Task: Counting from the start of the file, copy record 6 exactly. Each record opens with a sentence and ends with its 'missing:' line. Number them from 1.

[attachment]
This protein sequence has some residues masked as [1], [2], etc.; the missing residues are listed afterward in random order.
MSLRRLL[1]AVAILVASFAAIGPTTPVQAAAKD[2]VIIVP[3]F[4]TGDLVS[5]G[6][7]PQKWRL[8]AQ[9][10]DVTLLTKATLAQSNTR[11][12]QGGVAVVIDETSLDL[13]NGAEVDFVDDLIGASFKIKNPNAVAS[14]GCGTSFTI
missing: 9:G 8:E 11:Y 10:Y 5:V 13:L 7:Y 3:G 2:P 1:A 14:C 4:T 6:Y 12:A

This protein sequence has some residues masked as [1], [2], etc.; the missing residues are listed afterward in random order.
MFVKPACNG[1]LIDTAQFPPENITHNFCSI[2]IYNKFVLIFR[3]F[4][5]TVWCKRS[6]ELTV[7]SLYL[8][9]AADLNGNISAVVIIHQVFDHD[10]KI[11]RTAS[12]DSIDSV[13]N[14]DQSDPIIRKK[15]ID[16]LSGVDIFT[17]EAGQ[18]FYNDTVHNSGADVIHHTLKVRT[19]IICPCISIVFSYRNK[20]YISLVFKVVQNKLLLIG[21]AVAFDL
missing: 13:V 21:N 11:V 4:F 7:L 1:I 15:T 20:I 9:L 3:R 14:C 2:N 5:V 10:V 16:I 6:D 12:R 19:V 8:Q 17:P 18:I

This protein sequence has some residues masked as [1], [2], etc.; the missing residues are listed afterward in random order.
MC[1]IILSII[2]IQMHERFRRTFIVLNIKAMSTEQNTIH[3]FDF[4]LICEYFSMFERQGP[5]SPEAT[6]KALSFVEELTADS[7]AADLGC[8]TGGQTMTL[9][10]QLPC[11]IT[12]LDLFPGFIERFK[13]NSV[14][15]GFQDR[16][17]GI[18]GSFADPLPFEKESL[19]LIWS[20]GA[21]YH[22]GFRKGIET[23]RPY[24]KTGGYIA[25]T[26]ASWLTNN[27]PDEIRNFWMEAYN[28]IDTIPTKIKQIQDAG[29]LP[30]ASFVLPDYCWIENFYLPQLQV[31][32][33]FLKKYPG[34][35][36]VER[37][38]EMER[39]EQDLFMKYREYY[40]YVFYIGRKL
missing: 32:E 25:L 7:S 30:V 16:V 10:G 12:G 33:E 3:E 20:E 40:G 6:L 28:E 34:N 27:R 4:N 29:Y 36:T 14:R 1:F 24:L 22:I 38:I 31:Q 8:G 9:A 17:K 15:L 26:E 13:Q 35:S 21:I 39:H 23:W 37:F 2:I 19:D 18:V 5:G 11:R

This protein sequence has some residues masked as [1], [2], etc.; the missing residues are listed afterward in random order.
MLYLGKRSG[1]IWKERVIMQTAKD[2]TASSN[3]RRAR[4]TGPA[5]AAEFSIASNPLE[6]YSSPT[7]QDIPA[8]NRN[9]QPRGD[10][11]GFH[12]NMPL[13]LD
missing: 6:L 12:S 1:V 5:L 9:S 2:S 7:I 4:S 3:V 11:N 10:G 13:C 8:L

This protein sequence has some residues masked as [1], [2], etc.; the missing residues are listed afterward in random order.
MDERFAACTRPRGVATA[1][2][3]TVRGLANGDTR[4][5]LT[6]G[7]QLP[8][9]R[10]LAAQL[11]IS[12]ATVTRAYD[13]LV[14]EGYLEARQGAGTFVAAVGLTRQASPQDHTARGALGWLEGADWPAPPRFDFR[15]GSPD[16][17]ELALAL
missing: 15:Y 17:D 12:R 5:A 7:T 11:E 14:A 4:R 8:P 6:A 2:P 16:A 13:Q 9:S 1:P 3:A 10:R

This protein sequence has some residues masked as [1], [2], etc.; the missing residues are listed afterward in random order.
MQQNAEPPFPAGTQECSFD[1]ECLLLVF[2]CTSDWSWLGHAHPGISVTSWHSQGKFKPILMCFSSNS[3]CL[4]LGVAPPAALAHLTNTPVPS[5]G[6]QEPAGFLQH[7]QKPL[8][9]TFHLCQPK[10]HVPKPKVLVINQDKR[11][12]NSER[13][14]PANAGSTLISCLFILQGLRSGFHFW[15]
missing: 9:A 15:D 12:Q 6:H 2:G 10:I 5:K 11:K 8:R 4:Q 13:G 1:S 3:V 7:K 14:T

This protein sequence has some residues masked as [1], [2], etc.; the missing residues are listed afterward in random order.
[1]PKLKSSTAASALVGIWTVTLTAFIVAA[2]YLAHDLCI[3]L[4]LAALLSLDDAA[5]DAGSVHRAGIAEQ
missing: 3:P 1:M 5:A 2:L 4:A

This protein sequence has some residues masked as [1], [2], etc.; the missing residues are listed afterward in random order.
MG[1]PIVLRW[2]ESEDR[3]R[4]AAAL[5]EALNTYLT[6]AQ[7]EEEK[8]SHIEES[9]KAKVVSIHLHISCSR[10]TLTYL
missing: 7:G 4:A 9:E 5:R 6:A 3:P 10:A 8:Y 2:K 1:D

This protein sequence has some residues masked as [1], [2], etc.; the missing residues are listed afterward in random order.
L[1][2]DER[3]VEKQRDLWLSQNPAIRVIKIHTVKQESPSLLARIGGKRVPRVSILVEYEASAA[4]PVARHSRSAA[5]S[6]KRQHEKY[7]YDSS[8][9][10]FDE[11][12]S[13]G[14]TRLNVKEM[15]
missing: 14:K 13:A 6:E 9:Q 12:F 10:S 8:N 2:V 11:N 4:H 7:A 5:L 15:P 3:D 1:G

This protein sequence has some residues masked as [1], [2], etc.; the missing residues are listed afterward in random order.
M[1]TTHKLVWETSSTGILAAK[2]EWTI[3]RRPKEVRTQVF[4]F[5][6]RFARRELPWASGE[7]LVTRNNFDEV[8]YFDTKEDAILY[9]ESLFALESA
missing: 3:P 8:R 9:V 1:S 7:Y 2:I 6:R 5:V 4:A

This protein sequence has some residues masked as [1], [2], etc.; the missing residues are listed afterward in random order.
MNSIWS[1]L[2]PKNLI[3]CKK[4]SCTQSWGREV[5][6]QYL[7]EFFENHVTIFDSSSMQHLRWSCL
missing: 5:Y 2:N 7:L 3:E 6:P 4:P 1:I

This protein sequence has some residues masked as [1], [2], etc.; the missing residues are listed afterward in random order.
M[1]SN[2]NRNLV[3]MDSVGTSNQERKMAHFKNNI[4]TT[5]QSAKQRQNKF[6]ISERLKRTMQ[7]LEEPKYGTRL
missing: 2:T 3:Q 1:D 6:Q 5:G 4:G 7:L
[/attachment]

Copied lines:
This protein sequence has some residues masked as [1], [2], etc.; the missing residues are listed afterward in random order.
MQQNAEPPFPAGTQECSFD[1]ECLLLVF[2]CTSDWSWLGHAHPGISVTSWHSQGKFKPILMCFSSNS[3]CL[4]LGVAPPAALAHLTNTPVPS[5]G[6]QEPAGFLQH[7]QKPL[8][9]TFHLCQPK[10]HVPKPKVLVINQDKR[11][12]NSER[13][14]PANAGSTLISCLFILQGLRSGFHFW[15]
missing: 9:A 15:D 12:Q 6:H 2:G 10:I 5:K 11:K 8:R 4:Q 13:G 1:S 3:V 7:K 14:T